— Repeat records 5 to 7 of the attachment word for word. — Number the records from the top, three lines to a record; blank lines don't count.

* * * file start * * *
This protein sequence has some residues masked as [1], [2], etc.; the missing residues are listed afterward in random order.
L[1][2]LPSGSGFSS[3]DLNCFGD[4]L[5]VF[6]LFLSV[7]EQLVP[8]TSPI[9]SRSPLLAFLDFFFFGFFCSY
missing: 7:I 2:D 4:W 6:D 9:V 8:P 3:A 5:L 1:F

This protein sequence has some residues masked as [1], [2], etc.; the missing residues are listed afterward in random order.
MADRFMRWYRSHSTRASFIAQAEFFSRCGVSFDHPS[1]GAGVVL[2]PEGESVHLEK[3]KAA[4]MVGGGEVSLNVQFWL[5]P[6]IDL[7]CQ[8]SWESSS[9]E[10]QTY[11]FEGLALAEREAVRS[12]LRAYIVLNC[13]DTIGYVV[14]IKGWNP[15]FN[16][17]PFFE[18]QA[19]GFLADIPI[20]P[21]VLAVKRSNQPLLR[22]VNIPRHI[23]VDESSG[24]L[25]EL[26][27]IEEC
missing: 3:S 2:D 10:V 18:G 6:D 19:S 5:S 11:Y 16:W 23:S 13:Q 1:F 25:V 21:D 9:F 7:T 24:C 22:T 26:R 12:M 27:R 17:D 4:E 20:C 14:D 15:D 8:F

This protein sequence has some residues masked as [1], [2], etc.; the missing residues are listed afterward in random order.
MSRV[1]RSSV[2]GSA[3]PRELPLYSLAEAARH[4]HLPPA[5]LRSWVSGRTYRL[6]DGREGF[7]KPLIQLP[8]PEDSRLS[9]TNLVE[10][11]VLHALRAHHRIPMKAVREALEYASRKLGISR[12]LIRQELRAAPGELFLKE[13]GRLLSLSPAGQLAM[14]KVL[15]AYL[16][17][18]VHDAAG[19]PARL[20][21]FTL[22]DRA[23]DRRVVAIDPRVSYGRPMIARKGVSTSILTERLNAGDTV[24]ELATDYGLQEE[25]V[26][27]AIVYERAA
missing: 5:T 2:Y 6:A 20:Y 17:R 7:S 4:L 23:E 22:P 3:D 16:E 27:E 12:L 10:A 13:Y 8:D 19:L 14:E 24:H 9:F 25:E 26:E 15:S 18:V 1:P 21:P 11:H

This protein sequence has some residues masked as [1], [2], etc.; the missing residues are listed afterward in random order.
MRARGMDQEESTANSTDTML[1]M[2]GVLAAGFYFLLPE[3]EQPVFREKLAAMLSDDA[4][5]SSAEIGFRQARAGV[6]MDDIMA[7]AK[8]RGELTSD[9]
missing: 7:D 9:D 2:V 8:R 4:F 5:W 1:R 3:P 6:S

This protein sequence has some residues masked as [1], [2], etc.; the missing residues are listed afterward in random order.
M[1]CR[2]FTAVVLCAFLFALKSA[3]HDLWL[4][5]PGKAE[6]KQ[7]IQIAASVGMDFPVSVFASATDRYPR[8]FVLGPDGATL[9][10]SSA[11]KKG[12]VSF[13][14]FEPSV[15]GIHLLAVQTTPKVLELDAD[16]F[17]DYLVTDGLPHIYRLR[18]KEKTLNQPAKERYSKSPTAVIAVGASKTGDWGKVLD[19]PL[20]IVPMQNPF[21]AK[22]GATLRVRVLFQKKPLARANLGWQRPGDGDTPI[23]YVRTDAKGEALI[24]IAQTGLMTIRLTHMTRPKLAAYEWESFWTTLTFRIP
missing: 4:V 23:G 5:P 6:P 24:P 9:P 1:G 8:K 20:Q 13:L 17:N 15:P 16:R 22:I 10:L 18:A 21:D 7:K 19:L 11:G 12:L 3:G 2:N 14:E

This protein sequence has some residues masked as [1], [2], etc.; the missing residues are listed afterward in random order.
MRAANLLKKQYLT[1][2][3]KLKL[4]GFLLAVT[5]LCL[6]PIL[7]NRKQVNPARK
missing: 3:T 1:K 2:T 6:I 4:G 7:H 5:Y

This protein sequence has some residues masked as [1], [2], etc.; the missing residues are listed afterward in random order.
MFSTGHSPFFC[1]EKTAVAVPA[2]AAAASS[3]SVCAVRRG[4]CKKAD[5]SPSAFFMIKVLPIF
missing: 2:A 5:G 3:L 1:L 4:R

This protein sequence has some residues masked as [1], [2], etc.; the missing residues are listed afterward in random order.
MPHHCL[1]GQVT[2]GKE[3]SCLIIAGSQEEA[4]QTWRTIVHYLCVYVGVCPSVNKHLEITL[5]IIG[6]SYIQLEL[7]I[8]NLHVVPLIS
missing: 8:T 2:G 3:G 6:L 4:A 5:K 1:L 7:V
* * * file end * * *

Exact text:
This protein sequence has some residues masked as [1], [2], etc.; the missing residues are listed afterward in random order.
M[1]CR[2]FTAVVLCAFLFALKSA[3]HDLWL[4][5]PGKAE[6]KQ[7]IQIAASVGMDFPVSVFASATDRYPR[8]FVLGPDGATL[9][10]SSA[11]KKG[12]VSF[13][14]FEPSV[15]GIHLLAVQTTPKVLELDAD[16]F[17]DYLVTDGLPHIYRLR[18]KEKTLNQPAKERYSKSPTAVIAVGASKTGDWGKVLD[19]PL[20]IVPMQNPF[21]AK[22]GATLRVRVLFQKKPLARANLGWQRPGDGDTPI[23]YVRTDAKGEALI[24]IAQTGLMTIRLTHMTRPKLAAYEWESFWTTLTFRIP
missing: 4:V 23:G 5:P 6:P 24:P 9:P 1:G 8:K 20:Q 13:L 17:N 15:P 16:R 22:I 10:L 18:A 21:D 7:K 19:L 11:G 12:L 3:G 2:N 14:E

This protein sequence has some residues masked as [1], [2], etc.; the missing residues are listed afterward in random order.
MRAANLLKKQYLT[1][2][3]KLKL[4]GFLLAVT[5]LCL[6]PIL[7]NRKQVNPARK
missing: 3:T 1:K 2:T 6:I 4:G 7:H 5:Y

This protein sequence has some residues masked as [1], [2], etc.; the missing residues are listed afterward in random order.
MFSTGHSPFFC[1]EKTAVAVPA[2]AAAASS[3]SVCAVRRG[4]CKKAD[5]SPSAFFMIKVLPIF
missing: 2:A 5:G 3:L 1:L 4:R